MOUND VALLEY - Tall fescue makes excellent perennial forage that can be used to fill the forage gap when warm-season grasses go dormant. Tall fescue is well adapted to regions of greater rainfall such as eastern Kansas and Oklahoma as well as states to the east in the transition zone.

Unfortunately, the dominant tall fescue variety (Kentucky 31) commonly grown across the United States comes with one major problem: fescue toxicosis. Livestock grazing toxic tall fescue have lowered animal production through reduced weight gain, poor body condition, lowered reproductive rates and lowered milk production. These problems aren’t caused by the grass itself, instead they are brought about by a fungus (endophyte) which lives inside the grass, that produces ergot alkaloids which are toxic to grazing livestock.

Over the years, producers have tried to dilute the effects of these alkaloids by integrating other forages, monitoring grazing and supplemental feeding as well as trying many other “remedies” with mixed results. A proven method to reduce fescue toxicosis problems is to replace your current tall fescue with a new variety infected with a strain of endophyte called nontoxic or “novel" endophyte that is unable to produce ergot alkaloids or only produces low levels. An example of some of the varieties with a novel endophyte are Jesup MaxQ®, Texoma MaxQ II®, Estancia with ArkShield®, Martin 2Protek® and BarOptima PLUS E34.

If you want to know more about replacing your toxic tall fescue, help is at hand. The Alliance for Grassland Renewal will host a novel tall fescue renovation school from 9 a.m. to 5 p.m., March 6 in Mound Valley, Kanas. Novel tall fescue renovation schools offer a great way to find out how you can overcome animal productivity issues that come with grazing toxic tall fescue and learn about the benefits of replacing your pastures with one of the new varieties even if you think you are managing your toxic tall fescue.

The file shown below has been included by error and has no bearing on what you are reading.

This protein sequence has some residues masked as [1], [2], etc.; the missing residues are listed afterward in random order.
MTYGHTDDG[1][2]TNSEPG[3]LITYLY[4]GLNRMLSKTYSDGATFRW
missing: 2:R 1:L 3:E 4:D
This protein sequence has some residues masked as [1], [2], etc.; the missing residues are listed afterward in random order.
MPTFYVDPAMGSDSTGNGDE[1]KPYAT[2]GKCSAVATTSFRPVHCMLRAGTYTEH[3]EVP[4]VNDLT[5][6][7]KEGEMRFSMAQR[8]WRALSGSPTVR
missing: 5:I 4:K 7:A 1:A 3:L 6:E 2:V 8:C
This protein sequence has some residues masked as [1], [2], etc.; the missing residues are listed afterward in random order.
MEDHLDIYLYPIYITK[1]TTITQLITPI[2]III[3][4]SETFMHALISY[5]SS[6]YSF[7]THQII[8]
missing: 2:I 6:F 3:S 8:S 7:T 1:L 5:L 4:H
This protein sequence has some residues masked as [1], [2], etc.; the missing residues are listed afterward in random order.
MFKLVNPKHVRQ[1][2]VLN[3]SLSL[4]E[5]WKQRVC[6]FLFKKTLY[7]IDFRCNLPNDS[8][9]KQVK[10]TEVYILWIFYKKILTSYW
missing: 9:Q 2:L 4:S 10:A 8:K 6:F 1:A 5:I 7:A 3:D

The school will cover topics from fescue toxicosis, new pasture establishment, seed quality, seed drill calibration, management, products and incentives. Cost for the school is $60 per person or $110 for couples. Enrollment is limited and must be made by March 1. Walk-ins will pay $15 extra. Registration for the schools and other information can be found at If you can't make it to this event, there will be similar school the next day at the Southwest Research Center in Mount Vernon, Mo. For more information about the Mound Valley School contact the Southeast Extension and Research Center office at (620) 421 4826 or go to